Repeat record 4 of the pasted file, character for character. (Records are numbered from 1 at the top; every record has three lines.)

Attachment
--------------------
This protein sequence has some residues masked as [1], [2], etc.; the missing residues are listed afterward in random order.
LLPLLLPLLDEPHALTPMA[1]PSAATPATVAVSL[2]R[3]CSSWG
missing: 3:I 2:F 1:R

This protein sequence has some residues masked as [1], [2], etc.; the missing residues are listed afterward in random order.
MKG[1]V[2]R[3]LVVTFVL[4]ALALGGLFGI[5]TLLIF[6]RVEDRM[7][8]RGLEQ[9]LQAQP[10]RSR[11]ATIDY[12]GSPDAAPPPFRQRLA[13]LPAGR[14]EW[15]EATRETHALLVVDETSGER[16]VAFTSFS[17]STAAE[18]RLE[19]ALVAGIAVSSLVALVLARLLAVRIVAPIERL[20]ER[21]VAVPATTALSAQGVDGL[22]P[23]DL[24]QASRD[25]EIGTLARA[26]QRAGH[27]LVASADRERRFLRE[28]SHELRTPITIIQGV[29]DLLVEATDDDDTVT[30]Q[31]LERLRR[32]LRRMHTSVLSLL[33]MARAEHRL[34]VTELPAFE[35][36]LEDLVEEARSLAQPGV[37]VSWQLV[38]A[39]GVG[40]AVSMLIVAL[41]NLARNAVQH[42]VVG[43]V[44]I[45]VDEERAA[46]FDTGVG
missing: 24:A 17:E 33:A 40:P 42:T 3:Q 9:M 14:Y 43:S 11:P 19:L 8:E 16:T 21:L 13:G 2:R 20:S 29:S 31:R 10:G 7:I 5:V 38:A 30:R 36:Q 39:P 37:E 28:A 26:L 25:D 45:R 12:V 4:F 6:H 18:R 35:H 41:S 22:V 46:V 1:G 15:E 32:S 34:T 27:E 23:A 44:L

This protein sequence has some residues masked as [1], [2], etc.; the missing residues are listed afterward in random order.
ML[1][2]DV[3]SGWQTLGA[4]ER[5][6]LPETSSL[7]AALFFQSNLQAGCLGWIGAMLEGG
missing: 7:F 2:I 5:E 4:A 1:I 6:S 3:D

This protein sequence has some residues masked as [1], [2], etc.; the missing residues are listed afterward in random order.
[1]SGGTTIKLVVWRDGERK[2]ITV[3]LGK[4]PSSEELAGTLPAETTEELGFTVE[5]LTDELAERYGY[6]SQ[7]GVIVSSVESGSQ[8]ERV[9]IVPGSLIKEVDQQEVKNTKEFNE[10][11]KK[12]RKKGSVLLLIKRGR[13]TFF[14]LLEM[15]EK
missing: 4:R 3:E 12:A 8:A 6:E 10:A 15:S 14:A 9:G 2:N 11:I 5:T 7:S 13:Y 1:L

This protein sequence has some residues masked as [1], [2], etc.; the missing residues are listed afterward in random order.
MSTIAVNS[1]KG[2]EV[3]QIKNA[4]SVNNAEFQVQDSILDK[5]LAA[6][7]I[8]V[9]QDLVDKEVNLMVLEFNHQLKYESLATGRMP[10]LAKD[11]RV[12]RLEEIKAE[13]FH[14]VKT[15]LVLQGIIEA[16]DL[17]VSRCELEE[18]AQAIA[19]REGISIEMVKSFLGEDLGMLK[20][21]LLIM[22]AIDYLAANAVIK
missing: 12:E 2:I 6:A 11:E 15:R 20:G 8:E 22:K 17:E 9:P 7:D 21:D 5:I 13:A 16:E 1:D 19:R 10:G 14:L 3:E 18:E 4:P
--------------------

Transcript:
This protein sequence has some residues masked as [1], [2], etc.; the missing residues are listed afterward in random order.
[1]SGGTTIKLVVWRDGERK[2]ITV[3]LGK[4]PSSEELAGTLPAETTEELGFTVE[5]LTDELAERYGY[6]SQ[7]GVIVSSVESGSQ[8]ERV[9]IVPGSLIKEVDQQEVKNTKEFNE[10][11]KK[12]RKKGSVLLLIKRGR[13]TFF[14]LLEM[15]EK
missing: 4:R 3:E 12:A 8:A 6:E 10:A 15:S 14:A 9:G 2:N 11:I 5:T 7:S 13:Y 1:L